State of the Hogs: FCA Road Trip

As is the case in most mission trips, those doing the traveling see plenty in the return.

It was not what anyone expected. That's the take from everyone in the University of Arkansas FCA huddle chapter who rode the bus to the Arkansas Department of Correction-Tucker Unit in March.

"It sure wasn't," said tight end D. J. Williams, one of several players to give his testimony at the facility near Pine Bluff on what turned out to be a long but rewarding Saturday.

To a person, the Hogs thought they were making the trip to provide some spiritual encouragement to the prisoners. They had no idea that they would get back far more than they gave — although most of the prisoners might argue the point.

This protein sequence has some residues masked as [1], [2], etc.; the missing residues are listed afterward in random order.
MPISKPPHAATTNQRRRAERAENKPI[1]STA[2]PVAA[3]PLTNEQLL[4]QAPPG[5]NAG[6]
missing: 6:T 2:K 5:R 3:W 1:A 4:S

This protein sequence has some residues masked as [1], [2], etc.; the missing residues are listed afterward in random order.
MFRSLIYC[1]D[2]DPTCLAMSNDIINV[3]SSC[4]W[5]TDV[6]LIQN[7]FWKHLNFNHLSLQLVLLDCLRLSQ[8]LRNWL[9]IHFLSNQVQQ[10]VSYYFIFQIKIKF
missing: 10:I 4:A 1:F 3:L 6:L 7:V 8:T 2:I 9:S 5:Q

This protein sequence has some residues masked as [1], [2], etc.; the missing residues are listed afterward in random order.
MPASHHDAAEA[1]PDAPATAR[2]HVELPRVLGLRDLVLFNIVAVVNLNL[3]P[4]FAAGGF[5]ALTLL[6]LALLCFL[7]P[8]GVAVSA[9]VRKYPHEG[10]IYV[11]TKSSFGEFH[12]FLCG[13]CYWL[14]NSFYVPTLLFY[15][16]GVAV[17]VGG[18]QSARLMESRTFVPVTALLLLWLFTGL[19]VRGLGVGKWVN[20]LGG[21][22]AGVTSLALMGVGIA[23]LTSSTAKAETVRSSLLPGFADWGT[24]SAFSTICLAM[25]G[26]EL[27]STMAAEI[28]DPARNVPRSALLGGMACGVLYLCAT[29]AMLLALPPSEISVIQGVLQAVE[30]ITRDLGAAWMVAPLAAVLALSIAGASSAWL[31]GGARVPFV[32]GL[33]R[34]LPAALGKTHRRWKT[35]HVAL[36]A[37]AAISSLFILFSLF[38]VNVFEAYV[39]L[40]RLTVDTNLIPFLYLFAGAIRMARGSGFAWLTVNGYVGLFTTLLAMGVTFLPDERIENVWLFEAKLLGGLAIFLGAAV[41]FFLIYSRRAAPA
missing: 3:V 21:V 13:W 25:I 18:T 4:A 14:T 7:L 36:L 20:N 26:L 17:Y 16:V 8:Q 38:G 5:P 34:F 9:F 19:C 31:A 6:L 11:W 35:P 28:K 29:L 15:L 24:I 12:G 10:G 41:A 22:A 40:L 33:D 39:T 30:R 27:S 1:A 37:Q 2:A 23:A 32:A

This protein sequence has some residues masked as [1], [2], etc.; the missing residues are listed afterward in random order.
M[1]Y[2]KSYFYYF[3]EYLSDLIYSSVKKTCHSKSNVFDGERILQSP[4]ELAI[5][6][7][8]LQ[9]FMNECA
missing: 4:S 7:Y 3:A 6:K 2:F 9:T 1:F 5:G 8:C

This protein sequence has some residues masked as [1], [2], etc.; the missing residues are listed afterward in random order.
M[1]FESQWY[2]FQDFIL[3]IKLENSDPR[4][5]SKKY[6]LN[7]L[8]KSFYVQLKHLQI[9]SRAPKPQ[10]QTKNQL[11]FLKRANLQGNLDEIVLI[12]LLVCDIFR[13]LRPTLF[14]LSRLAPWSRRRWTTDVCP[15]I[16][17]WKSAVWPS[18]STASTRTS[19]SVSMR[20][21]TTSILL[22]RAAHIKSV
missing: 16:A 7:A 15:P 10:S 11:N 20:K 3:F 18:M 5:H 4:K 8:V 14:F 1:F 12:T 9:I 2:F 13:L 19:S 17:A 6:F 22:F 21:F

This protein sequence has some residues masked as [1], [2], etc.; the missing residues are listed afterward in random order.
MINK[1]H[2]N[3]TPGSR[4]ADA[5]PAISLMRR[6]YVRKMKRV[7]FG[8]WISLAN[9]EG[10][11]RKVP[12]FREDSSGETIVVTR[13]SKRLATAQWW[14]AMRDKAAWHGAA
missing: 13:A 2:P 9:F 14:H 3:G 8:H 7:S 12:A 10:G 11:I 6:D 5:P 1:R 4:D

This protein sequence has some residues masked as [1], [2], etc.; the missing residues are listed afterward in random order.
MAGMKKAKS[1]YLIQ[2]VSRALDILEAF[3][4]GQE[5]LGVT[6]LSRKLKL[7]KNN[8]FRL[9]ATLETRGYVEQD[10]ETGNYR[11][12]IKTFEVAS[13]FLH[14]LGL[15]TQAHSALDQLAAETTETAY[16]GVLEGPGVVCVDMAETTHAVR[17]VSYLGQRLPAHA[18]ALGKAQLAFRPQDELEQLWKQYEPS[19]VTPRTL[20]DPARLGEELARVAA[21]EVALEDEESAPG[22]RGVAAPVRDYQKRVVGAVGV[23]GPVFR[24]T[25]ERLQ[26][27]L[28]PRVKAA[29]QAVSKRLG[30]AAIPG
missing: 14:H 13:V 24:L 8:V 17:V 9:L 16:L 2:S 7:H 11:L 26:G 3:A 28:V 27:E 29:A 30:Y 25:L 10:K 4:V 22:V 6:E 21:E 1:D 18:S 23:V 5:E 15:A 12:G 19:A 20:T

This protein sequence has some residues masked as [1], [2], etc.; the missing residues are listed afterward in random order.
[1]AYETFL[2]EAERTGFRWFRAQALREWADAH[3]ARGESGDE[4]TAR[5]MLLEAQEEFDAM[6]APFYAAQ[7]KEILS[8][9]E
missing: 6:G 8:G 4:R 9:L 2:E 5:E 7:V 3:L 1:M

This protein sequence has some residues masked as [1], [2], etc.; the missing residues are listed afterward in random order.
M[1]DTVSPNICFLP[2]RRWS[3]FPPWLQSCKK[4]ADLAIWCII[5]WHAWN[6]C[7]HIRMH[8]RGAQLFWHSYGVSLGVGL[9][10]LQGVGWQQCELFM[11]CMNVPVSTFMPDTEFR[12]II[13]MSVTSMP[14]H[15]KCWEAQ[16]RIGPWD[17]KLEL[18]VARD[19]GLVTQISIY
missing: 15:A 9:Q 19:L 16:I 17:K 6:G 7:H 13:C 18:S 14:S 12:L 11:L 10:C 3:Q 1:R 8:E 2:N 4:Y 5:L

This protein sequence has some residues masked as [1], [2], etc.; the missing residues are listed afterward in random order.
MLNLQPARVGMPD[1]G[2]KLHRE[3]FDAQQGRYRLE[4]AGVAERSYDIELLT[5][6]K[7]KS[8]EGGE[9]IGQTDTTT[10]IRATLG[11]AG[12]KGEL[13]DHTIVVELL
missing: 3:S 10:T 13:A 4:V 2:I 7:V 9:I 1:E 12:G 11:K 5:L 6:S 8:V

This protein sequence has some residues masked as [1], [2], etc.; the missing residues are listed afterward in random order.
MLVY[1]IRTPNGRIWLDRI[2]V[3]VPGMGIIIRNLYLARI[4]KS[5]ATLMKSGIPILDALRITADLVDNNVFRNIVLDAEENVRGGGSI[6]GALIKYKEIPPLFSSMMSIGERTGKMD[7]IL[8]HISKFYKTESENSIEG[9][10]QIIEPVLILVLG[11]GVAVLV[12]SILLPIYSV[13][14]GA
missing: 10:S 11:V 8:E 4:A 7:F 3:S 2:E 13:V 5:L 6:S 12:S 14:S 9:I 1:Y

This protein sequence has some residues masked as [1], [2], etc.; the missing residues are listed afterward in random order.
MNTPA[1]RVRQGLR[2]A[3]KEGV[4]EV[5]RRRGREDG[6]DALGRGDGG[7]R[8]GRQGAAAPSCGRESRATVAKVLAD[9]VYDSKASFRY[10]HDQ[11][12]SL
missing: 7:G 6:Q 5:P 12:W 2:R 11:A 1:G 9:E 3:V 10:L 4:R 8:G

"I remember the way we were on the bus going down," Williams said. "All of us were unsure and very nervous. There were a lot of us that if we admitted it, we were scared to go down there. On the way back, we all wished we could have stayed longer."

As it was, Fellowship of Christian Athletes chapter leader Tyler McMahan, a former UA cheerleader, said the group stayed about three hours longer than had been planned. He had a little chuckle about that.

"Once you go through that last guard unit and you hear that clang of the doors behind you, you know that you don't have any control over what is about to happen," he said. "We all knew that when we heard the gates shut."

It was a highly organized worship event, but it took a little longer than expected to get all the inmates out of their cells and into the prison gymnasium for the start.